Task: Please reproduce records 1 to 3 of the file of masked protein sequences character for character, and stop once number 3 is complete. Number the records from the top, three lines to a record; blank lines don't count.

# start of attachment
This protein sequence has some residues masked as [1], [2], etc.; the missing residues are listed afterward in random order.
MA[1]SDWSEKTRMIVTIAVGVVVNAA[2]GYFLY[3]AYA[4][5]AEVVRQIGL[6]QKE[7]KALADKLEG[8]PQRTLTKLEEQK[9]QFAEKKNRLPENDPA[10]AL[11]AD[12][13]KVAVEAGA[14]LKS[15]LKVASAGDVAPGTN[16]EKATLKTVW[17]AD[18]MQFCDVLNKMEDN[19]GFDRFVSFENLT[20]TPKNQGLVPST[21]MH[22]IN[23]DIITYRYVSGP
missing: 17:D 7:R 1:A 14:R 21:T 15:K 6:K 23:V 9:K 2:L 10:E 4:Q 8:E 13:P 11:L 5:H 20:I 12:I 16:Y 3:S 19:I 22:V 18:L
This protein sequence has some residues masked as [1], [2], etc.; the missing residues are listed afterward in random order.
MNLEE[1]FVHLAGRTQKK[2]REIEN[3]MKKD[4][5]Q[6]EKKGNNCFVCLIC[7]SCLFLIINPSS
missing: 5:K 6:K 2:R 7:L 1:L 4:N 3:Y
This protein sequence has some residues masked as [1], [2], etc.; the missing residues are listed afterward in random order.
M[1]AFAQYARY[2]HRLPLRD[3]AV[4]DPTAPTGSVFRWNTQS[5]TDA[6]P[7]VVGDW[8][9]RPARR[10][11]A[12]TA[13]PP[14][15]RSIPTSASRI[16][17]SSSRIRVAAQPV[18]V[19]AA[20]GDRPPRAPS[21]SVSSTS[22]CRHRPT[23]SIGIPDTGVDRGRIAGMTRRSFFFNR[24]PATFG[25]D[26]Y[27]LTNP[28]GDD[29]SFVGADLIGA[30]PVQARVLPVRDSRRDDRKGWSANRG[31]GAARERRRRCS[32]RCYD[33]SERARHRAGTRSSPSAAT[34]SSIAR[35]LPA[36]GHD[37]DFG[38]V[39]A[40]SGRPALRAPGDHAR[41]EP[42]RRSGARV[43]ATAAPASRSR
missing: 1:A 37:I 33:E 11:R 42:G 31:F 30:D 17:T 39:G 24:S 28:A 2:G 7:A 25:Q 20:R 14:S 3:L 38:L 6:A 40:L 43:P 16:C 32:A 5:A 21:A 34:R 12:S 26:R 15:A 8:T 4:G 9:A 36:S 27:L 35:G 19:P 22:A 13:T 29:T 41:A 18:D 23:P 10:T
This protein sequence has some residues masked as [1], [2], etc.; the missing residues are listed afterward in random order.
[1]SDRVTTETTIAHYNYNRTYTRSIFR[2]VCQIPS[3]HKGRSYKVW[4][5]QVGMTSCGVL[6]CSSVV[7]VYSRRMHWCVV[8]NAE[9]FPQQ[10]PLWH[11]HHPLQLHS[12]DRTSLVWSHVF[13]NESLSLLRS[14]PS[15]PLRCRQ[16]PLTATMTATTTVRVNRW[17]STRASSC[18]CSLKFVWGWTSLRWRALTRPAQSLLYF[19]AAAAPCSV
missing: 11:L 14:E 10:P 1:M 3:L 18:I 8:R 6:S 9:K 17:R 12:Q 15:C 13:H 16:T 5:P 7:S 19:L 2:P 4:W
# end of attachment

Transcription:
This protein sequence has some residues masked as [1], [2], etc.; the missing residues are listed afterward in random order.
MA[1]SDWSEKTRMIVTIAVGVVVNAA[2]GYFLY[3]AYA[4][5]AEVVRQIGL[6]QKE[7]KALADKLEG[8]PQRTLTKLEEQK[9]QFAEKKNRLPENDPA[10]AL[11]AD[12][13]KVAVEAGA[14]LKS[15]LKVASAGDVAPGTN[16]EKATLKTVW[17]AD[18]MQFCDVLNKMEDN[19]GFDRFVSFENLT[20]TPKNQGLVPST[21]MH[22]IN[23]DIITYRYVSGP
missing: 17:D 7:R 1:A 14:R 21:T 15:K 6:K 23:V 9:K 2:L 10:E 4:Q 8:E 13:P 11:L 5:H 20:I 12:I 16:Y 3:S 19:I 22:V 18:L
This protein sequence has some residues masked as [1], [2], etc.; the missing residues are listed afterward in random order.
MNLEE[1]FVHLAGRTQKK[2]REIEN[3]MKKD[4][5]Q[6]EKKGNNCFVCLIC[7]SCLFLIINPSS
missing: 5:K 6:K 2:R 7:L 1:L 4:N 3:Y
This protein sequence has some residues masked as [1], [2], etc.; the missing residues are listed afterward in random order.
M[1]AFAQYARY[2]HRLPLRD[3]AV[4]DPTAPTGSVFRWNTQS[5]TDA[6]P[7]VVGDW[8][9]RPARR[10][11]A[12]TA[13]PP[14][15]RSIPTSASRI[16][17]SSSRIRVAAQPV[18]V[19]AA[20]GDRPPRAPS[21]SVSSTS[22]CRHRPT[23]SIGIPDTGVDRGRIAGMTRRSFFFNR[24]PATFG[25]D[26]Y[27]LTNP[28]GDD[29]SFVGADLIGA[30]PVQARVLPVRDSRRDDRKGWSANRG[31]GAARERRRRCS[32]RCYD[33]SERARHRAGTRSSPSAAT[34]SSIAR[35]LPA[36]GHD[37]DFG[38]V[39]A[40]SGRPALRAPGDHAR[41]EP[42]RRSGARV[43]ATAAPASRSR
missing: 1:A 37:I 33:E 11:R 42:G 31:F 30:D 17:T 39:G 24:S 28:A 2:G 7:A 25:Q 20:R 14:S 3:L 38:L 6:A 40:L 43:P 16:C 32:A 5:A 21:A 34:R 12:S 26:R 15:A 8:T 4:G 9:A 36:S 27:L 35:G 19:P 22:A 13:T 29:T 41:A 18:D 23:P 10:T